The house at Wickham Place is torn down, and the Schlegels’ furniture is stored at Howards End, which remains empty after the former renter left. Miss Avery will continue to look after the property. Margaret and Henry are married quietly at Margaret’s insistence, without the grand celebration that was once envisioned. On their honeymoon trip to Austria, Margaret hopes to see Helen, who has been vacationing in Europe for the past two months, but Helen claims her traveling plans are too uncertain. Margaret assumes that her sister is making excuses to avoid seeing Henry and is disappointed in Helen for failing to forgive in him what Margaret herself has already forgiven.
Margaret’s belongings now reside in Howards End, even if she does not. She finally puts her foot down on the matter of another extravagant wedding, refusing to play the perfect bride in front of all of Henry’s friends once again. Helen misses both her sister’s wedding and her honeymoon trip, and Margaret thinks her grudge against Henry is childish and petty. The new Mrs. Wilcox doesn’t think much about how Henry has cost their friend Leonard, but imagines Helen is mostly upset about Henry’s infidelity, as she herself is.
Henry is happy to avoid confronting Helen and the reminder of his narrowly avoided scandal and ruin. He is glad to have married Margaret after all—pleased with a wife whose interest in poetry or social issues distinguishes her from other men’s wives, but who will always drop her book when he calls and yield to him agreeably in a debate. He believes that Margaret, like all women, has no true “muscle” with which to make a stand, but only “nerves,” which cause her to overreact and do things like jump out of a moving car. He calls it “nerves” when she becomes upset after hearing that he has rented out the house at Oniton without bothering to consult her. He protests that the house is damp, located too far from London, and lacking in impressive scenery. She asks why he bought it to begin with, and he claims untruthfully that Evie had wanted him to buy it before she became engaged.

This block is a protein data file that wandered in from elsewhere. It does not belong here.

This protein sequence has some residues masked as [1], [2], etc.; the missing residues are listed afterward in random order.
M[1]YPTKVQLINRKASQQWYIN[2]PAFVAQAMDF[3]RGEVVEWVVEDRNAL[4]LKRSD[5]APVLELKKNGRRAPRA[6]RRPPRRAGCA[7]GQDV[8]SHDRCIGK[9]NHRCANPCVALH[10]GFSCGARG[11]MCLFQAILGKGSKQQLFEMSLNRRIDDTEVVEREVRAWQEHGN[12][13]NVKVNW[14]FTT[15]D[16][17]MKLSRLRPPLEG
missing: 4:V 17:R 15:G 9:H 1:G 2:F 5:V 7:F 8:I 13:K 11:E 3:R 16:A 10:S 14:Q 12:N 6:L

Henry disapproves of Helen’s audacity and combativeness. He much prefers Margaret’s quiet passion for art and less militant concern with social causes. He disapproves of women who refuse to defer to his judgment in a dispute. He doesn’t believe that women are entitled to equal input and authority as men in deciding a course of action, because they lack the necessary faculties of reason and conviction. Thus he doesn’t bother to ask Margaret’s opinion on what to do with the house at Oniton, even though his own faulty judgment led him to buy an unsuitable house in the first place. He can’t admit this blunder to Margaret or himself, so he blames his bad purchase, ever predictably, on a woman.
Margaret is unhappy to be yet again without a permanent home. They spend the winter in the house on Ducie Street, where Margaret tends to Henry and the household, preparing to take over a large new home in the future. She stops going out as frequently, preferring to re-read books and be alone with her thoughts rather than keep up with all the latest movements and ideas by going out to the theater and discussion societies. Her conscience still pains her somewhat about Leonard and Jacky Bast, but she ultimately feels that “being Henry’s wife, she preferred to help some one else.”
Margaret remains frustrated at her inability to settle into a lasting home. Given that the home was the foremost domain where a woman could exercise her own private and public authority at the time, Margaret surely longs for an outlet where she could put her intelligent capabilities to work. She wants a house she can shape to her own vision instead of temporarily putting up with someone else’s ideas. Houses are important to Margaret, like they were to Ruth; she may not keep all of her principles when she marries Henry, but she sure hangs on to her furniture.